CHINA | The Czech BIS reported that in the case of Chinese interests, there have been no significant changes in the major trends. The Chinese Communist Party seeks to eliminate the consequences perceived as a threat to its regime. According to the report it does so by increasing the importance of the Chinese expatriate community and China’s willingness to invest funds in legitimate academic publishing. Another tactics include increasing the number, severity, and sophistication of cyberespionage attacks on both state and non-state actors.
TAIWAN | A cross-party delegation of six German lawmakers visited Taiwan at the beginning of October to strengthen bilateral ties with the island. The visit included meetings with Taiwan’s President Tsai Ing-wen, and Foreign Minister Joseph Wu, among others.

SOUTH KOREA | Mrs. Lucia Kišš from the Slovak Ministry of Foreign and European Affairs and Mr. Tomáš Kakula from the Slovak Ministry of Economy held a short visit to the Republic of Korea. This visit included the business and academic delegation of Slovak companies and universities, who met with representatives of the Korean Ministry of Foreign Affairs, the Ministry of Trade, Industry and Energy, and the Korean Trade-Investment Promotion Agency. Moreover, they were also part of the expo ROBOTWORLD 2022, which consists of an exhibition, contest, and conference all in one.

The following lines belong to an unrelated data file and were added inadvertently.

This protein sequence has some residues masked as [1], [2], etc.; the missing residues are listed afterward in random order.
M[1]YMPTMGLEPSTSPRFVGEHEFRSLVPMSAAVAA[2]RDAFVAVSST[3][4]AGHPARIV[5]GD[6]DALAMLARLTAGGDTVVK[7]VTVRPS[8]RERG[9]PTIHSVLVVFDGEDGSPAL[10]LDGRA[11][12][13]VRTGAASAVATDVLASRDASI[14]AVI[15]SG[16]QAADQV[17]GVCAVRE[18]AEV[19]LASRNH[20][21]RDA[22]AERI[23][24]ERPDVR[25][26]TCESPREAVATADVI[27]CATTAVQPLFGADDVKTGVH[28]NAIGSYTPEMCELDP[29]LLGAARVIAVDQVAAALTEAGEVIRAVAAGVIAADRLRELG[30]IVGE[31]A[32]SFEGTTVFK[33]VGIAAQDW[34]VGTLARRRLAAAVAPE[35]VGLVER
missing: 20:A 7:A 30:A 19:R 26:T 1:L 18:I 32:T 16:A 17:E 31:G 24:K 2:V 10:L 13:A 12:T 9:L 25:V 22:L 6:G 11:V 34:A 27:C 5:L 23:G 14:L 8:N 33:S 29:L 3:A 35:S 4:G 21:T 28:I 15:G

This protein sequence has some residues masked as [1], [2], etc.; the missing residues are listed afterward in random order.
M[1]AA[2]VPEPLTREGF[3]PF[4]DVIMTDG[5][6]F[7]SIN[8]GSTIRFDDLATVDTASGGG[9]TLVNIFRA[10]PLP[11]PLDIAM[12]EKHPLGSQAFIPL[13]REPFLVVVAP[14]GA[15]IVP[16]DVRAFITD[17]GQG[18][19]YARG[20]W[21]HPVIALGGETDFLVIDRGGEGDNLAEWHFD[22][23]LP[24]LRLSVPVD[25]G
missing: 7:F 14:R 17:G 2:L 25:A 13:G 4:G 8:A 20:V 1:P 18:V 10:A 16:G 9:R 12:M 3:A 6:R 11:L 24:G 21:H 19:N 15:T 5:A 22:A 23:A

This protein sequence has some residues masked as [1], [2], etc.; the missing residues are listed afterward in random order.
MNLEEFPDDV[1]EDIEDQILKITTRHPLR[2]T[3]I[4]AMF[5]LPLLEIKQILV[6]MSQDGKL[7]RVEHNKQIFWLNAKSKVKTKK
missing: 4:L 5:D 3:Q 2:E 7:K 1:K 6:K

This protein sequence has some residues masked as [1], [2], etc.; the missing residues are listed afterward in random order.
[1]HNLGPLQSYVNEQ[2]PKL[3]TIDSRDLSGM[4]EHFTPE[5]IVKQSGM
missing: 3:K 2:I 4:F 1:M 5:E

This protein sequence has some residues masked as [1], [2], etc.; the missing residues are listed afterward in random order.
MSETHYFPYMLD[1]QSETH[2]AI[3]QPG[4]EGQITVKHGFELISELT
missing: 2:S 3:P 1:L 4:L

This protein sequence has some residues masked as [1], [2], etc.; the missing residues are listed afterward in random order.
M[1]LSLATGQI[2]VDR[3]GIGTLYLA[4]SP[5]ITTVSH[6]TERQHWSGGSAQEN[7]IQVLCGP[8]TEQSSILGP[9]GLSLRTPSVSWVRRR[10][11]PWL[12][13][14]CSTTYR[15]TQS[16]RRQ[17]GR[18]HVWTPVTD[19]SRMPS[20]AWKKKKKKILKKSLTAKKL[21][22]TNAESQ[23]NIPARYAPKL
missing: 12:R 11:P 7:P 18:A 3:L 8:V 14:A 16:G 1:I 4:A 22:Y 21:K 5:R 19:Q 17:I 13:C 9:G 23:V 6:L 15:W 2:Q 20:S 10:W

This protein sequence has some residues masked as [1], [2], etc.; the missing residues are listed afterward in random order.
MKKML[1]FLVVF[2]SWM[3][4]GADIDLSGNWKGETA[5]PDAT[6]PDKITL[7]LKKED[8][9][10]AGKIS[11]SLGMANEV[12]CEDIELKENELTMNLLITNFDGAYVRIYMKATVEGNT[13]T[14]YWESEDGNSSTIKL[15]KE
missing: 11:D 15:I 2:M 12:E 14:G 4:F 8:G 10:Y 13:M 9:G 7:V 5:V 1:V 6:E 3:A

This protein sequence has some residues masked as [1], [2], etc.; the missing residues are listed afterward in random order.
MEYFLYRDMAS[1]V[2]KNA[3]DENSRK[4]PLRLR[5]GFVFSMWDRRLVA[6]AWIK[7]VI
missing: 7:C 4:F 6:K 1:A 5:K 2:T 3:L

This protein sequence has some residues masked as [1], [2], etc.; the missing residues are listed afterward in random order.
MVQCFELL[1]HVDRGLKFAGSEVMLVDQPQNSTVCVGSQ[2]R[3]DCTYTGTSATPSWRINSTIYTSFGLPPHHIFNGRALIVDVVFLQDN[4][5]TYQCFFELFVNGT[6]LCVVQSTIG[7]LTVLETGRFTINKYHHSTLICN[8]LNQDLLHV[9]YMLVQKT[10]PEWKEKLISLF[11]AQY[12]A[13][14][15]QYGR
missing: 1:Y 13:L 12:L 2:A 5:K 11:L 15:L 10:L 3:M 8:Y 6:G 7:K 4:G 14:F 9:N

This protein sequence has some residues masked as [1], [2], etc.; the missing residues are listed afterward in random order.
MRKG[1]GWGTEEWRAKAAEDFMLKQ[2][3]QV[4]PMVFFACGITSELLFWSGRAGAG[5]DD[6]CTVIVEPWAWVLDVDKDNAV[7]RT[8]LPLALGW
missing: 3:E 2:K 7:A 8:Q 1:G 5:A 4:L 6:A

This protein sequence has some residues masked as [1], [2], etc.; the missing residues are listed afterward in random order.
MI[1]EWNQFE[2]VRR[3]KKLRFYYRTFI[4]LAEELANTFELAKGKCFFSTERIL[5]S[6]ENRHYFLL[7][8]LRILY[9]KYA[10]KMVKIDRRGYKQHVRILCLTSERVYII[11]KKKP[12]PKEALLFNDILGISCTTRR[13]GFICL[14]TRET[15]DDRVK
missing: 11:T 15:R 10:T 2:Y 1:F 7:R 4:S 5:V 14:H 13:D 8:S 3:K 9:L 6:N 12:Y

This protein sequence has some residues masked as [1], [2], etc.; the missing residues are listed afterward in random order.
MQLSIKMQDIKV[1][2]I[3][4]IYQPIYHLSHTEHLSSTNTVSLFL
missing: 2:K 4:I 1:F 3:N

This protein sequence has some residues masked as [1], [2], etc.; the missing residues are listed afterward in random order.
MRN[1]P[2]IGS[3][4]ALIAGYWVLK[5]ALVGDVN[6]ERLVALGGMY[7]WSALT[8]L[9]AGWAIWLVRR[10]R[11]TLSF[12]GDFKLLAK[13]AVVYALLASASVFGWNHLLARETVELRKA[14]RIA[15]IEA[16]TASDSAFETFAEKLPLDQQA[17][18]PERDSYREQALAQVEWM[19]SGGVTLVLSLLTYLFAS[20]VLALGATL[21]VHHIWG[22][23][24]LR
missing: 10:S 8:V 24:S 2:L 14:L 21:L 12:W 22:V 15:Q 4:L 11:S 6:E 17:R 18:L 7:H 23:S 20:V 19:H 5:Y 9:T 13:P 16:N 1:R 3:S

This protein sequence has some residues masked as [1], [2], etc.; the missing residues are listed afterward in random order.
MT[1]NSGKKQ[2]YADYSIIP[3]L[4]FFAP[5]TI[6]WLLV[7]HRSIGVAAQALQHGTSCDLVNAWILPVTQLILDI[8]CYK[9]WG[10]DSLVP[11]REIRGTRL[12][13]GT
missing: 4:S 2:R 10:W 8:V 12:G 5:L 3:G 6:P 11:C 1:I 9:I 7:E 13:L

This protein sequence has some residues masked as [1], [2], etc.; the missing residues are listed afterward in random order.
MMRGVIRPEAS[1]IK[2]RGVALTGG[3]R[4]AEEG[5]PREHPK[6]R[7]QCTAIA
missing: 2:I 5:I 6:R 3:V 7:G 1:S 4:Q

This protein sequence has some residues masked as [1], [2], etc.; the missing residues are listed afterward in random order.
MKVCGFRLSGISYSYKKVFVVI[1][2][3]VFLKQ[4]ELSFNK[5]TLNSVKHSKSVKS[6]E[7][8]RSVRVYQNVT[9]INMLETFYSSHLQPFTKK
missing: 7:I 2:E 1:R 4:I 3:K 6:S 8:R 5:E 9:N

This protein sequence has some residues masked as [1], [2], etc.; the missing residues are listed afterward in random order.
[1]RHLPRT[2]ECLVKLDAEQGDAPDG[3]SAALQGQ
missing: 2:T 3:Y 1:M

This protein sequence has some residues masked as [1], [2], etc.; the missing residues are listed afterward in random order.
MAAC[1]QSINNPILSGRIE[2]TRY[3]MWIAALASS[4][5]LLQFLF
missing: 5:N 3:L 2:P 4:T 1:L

JAPAN | Germany held the first-ever military training in Japanese airspace, improving tactical skills, promoting mutual understanding, and further deepening cooperation with its allies.

PAKISTAN | The EU and Pakistan held the 12th Joint Commission meeting at the beginning of October in Islamabad. The two sides discussed climate change, rule of law as well as protection of the rights of women, children, transgender persons, and journalists. They have also discussed regional issues including a comprehensive approach to migration, Afghanistan, and Jammu & Kashmir.


Key Topics

CEECEEAsia BriefingTaiwan-CEE relationsTalibanPakistanTaiwanCzech RepublicSouth KoreaJapanChinaPolandHungary